I've spent the past three weekends at the pool for four different kids. If you've been to a swim meet, you know they can be torture. When they get to the higher levels, they are three to five days long and if you have kids in more than one age group, you could be spending up to 12 hours at the pool. It's taken me a LONG time to be able to put all this in perspective and gain some valuable insight. I've observed so many good and bad things, and there are certain things you just shouldn't do:
Don't be a scorekeeper: Whenever you're new to a sport, you always look at fellow parents for clues as to how the whole process works. My first swim meets, I sat by moms that were well-armed. They brought their binders, highlighters, pens and endless lists of time standards. They not only wrote down their own child's times and splits, but they followed other kids. It's not a bad thing to know some of your kid's times, but good grief, don't micro-manage the process. That's the coach's job. You just need to be a parent.
Don't analyze their performance: I was saddened to see so many parents waiting outside the locker rooms only to meet their child with: "You should have dropped your hips sooner.... your streamline was terrible.... how did you let so-and-so beat you..." For the most part, your kid did the best they could. Unless you are an expert and could possibly analyze films later on, don't tell them everything they're doing wrong. That's the coach's job. You just need to be a parent.
Choose your words wisely: This past weekend, my second daughter didn't perform well for two of her races at the biggest meet of the year. Since my oldest daughter has been in that position, I asked if she had any advice. Here's our text exchange:
"It didn't go well for your sister, any words of wisdom?"
"Tell her it doesn't matter. Only think positive. If you both think bad, the rest of her races will go bad. Tell her to go have fun between this race and tomorrow's race. Hang with her swim friends, flirt with a boy...whatever. It doesn't matter."
"She's completely freaked out"
"She just wants to beat my times when I was her age. She's psyching herself out. Just don't get mad at her. She's going to be hard enough on herself."
"I never get mad at you guys for poor performance - I get disappointed, because I know how hard you worked to get there."
"sorry, but when you're in the moment, all you see is that your parents are mad at you."
"I'm never mad at you. I feel bad sometimes, but never anger."
"I know. Just don't forget to tell her you're proud of her."
Until that moment, I never realized that I came across as being angry. That's the last thing I want my kids to hear -- I though I was the one absorbing the pain, but I must be projecting that as anger. I need to choose my words and actions more carefully. When things don't go well, give them support, not disappointment. It's their coach's job to be disappointed and let them know where they need to improve. You just need to be the parent.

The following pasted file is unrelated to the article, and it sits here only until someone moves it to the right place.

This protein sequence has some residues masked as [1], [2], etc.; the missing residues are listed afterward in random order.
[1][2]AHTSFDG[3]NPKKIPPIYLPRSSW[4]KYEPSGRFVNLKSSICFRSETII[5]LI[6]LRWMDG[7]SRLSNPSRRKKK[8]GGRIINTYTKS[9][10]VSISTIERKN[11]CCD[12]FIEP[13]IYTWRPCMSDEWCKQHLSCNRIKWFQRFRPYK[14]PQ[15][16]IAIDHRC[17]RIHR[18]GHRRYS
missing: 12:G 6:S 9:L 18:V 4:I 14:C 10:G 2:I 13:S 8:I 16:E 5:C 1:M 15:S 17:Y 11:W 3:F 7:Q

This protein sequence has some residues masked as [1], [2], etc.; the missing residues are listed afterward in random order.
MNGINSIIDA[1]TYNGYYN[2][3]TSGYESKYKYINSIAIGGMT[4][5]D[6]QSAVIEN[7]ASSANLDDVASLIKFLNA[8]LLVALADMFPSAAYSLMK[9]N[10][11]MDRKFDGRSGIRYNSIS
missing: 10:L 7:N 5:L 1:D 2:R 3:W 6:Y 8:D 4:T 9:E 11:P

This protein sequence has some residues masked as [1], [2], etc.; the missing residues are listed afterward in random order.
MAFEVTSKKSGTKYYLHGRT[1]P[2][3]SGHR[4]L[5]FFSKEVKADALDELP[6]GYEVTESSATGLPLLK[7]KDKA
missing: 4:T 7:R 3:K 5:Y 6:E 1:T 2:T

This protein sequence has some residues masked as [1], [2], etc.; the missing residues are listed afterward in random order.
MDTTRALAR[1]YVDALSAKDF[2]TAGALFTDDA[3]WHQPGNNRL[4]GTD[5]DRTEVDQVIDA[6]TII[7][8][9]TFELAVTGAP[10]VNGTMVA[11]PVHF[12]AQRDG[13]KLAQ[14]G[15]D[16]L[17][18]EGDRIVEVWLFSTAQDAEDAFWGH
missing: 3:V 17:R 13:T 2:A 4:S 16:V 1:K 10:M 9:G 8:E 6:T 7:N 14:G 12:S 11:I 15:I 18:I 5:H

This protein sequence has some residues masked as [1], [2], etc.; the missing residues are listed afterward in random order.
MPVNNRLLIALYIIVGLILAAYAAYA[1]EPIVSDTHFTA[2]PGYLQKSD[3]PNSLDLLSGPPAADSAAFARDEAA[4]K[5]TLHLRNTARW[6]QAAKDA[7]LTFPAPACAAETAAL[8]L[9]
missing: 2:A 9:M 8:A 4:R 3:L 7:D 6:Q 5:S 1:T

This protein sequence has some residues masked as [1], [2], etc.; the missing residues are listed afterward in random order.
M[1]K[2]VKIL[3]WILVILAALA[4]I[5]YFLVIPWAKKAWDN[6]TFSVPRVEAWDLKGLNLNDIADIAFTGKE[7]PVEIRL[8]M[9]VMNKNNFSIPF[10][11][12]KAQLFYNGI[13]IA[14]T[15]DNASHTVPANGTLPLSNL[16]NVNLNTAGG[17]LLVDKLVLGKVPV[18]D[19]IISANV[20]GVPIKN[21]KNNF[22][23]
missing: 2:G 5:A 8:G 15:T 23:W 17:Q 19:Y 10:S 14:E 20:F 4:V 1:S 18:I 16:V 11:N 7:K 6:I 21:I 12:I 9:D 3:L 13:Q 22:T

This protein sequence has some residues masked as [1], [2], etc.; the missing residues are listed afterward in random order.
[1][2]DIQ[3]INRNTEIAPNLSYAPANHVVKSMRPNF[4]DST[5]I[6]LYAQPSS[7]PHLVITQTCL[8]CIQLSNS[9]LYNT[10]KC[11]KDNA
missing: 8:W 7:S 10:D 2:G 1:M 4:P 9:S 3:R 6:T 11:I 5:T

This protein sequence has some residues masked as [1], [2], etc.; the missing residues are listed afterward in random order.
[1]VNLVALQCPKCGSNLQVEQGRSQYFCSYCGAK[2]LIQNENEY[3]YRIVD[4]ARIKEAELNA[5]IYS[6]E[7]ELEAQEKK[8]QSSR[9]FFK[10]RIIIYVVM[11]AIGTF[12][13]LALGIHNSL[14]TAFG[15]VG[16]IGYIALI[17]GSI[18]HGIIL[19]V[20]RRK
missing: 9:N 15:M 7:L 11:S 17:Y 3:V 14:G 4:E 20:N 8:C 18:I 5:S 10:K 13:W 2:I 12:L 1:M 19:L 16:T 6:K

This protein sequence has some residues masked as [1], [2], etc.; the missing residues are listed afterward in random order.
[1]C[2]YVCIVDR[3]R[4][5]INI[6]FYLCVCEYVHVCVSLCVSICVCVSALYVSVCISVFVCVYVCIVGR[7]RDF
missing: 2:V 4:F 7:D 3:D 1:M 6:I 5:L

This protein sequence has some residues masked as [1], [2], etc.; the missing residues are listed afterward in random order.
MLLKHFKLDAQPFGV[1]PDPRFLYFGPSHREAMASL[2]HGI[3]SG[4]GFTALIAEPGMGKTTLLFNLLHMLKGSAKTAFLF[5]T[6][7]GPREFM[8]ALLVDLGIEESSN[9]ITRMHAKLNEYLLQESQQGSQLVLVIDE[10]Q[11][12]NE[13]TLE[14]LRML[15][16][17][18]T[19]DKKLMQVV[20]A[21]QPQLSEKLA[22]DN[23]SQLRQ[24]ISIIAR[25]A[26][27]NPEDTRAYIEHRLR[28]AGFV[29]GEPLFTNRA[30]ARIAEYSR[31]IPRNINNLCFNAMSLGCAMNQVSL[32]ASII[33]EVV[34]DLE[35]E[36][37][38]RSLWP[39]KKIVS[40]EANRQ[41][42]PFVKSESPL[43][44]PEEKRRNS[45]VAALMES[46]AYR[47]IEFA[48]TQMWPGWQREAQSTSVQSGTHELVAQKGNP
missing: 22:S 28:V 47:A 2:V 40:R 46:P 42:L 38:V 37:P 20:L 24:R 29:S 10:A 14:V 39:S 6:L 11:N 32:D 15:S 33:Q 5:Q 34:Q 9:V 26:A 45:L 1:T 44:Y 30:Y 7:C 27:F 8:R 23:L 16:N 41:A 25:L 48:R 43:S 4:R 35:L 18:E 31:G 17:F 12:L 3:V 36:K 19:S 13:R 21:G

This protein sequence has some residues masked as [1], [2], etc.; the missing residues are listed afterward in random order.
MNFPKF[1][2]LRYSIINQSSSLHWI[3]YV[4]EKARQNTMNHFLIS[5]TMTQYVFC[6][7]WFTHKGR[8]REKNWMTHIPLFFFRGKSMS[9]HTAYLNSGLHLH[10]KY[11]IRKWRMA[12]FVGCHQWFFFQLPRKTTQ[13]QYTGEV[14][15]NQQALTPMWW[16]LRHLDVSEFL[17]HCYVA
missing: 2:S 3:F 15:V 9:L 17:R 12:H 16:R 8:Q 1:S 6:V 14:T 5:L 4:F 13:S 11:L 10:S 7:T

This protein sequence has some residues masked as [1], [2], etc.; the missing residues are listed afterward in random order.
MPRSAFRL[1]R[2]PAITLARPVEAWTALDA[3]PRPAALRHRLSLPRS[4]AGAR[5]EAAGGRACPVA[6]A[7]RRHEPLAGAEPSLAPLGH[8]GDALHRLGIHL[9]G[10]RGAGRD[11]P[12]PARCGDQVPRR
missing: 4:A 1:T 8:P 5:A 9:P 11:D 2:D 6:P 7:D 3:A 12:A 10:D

Don't put them on a pedestal: Some parents are so excited that they have an "elite" athlete, that they let them rule the roost. I've seen parents turn into doormats when their athlete wants something. "Oh, you're not warm enough, then take my shirt." "Your water isn't cold enough? Let me buy you a new one." "You're not sleeping well in our king-sized bed? I'll go on the floor, you'll sleep better by yourself." These kids are milking it people. They know you'll do anything to enhance their performance. You can definitely be helpful, but don't stop being their parent just because you want them to do better.
Don't be a dork: If you've been ringing cowbells, wearing bedazzled jean jackets that say SWIM, printing your kid's picture on your t-shirt, holding huge banners with your child's name on them or there's an empty four-foot radius around you because no one wants to sit by you during athletic events, then you may just be a dork. Kids want their parents to be supportive, but not an embarrassing laughing stock. Sometimes outbursts are funny, but crazy antics are only appreciated in small doses. Let their coach be the insane one you can laugh about later. You just need to be the supportive (but not stupid-crazy) parent.
The bottom line is during the major sporting events, they have their teammates, coaches and officials telling them what they're doing right and wrong. They get enough instruction. As much as you want to tell them how to perform better... zip it. If they want to talk about it in a day or two, then that's a great time to analyze, but in the moment, just be a parent. You're the only one that can perform that task, so don't blow it.
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